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• • • Being a journal by artist and designer John Coulthart, cataloguing interests, obsessions and passing enthusiasms.


 

HR Giger album covers

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Walpurgis (1969) by The Shiver.

An inevitable follow-up to yesterday’s post, this continues an occasional look at album cover art by people better known for their work elsewhere. Giger’s album covers fall into two categories: those with some direct involvement from the artist and those which are merely reuses of pre-existing paintings. The former category is the one that’s of concern here.

The Shiver were a German Swiss group who Discogs label as “Krautrock”, a term with an unfortunate tendency these days to get attached to any German music that isn’t James Last. From what I’ve heard the group are a lot more ordinary than that, doing the kind of late psychedelic/early progressive rock common to many European bands in 1969.

Update: Further research reveals that The Shiver were Swiss, not German as they’re listed at Discogs. They evolved later into Island (see below) which explains why both groups released albums bearing Giger cover art.

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Brain Salad Surgery (1973) by Emerson, Lake & Palmer.

And speaking of prog… I’ve always loved the cover for this album which in its vinyl edition opens out to reveal the spectral woman beneath. The female face is named Isis on a poster I still have somewhere. Despite liking the cover I never really liked ELP so this is one album of the period I’ve yet to hear.

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Brain Salad Surgery interior.

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Pictures (1977) by Island.

And yet more prog… Island were a Swiss group. The cover painting is Necronom IIIa (1976) with some Giger lettering added.

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Attahk (1978) by Magma.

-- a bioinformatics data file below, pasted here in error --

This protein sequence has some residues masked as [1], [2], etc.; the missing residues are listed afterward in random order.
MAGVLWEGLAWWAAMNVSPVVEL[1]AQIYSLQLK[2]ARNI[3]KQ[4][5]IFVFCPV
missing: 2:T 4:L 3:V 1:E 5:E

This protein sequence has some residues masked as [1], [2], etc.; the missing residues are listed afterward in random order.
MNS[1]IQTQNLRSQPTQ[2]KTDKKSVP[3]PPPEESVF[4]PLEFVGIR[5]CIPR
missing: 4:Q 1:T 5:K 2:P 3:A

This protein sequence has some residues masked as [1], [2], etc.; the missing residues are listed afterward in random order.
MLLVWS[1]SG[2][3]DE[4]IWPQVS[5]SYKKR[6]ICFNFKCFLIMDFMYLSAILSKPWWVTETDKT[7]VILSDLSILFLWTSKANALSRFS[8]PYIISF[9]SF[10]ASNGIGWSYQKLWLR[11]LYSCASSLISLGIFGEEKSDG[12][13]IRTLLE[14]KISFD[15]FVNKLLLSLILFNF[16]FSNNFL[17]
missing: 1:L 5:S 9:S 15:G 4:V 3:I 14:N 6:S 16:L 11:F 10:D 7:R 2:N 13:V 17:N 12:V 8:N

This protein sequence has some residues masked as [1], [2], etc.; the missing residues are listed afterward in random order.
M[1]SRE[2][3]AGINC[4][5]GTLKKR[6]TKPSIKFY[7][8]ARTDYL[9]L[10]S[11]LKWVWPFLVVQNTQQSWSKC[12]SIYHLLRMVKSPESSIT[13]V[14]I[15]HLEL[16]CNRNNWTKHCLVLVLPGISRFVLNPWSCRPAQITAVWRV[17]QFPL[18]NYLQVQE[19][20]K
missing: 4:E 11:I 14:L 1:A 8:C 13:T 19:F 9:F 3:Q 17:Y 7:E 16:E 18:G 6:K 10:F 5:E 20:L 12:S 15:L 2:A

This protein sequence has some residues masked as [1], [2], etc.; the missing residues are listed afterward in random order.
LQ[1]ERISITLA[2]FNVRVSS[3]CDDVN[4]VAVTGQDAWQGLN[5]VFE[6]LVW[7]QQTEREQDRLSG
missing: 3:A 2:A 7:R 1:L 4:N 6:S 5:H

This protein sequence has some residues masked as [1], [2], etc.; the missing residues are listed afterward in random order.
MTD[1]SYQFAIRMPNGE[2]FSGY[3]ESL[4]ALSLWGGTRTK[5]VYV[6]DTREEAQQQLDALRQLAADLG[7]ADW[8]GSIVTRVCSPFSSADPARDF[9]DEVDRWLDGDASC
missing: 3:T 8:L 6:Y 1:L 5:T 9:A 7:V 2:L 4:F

Magma are (of course) Christian Vander’s ongoing jazz/prog/opera/Zeuhl/sf/freakout music project. Giger declares a taste for jazz and jazz rock in one of his books so I imagine this commission would have appealed more than others, Magma’s approach to jazz having an apocalyptic tendency. Track titles like Liriïk Necronomicus Kanht (In Which Our Heroes Ourgon & Gorgo Meet) wouldn’t have done much harm either. The safety-pin sunglasses were inspired by the safety-pin fashions of punk.

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KooKoo (1981) by Debbie Harry.

And speaking of punk… Giger considered Debbie Harry to be “the Queen of the Punks” so he decided to pierce her face accordingly. The album isn’t punk, however, it’s a collection of smart and funky pop songs produced by Nile Rodgers & Bernard Edwards. Two singles from the album have Giger-directed videos, Backfired (which HRG also appears in), and Now I Know You Know which has Ms Harry posing against the Passagen paintings in a black wig and a biomechanical body stocking. There’s more about the KooKoo album at the Giger site.

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Elsewhere on { feuilleton }
The album covers archive

Previously on { feuilleton }
Giger’s Necronomicon
Dan O’Bannon, 1946–2009
Alejandro Jodorowsky’s Dune
The monstrous tome

 


 

Posted in {art}, {design}, {film}, {music}, {painting}.

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2 comments or trackbacks

  1. #1 posted by Red Scharlach

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    Are you familiar with Black Sun Productions’ operettAmorale?

    Aside from a cover illustrated by H.R. Giger, it also features him singing Bertolt Brecht alongside the likes of Coil and Lydia Lunch.

    http://www.anarcocks.com/operettAmorale.html

  2. #2 posted by John

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    I’ve not heard that album in total but found his track on YouTube. Nearly mentioned it here but felt it might be straying from the point a little. Also hard to tell whether the cover drawing was done for the CD or whether they used something that was already around.

 




 

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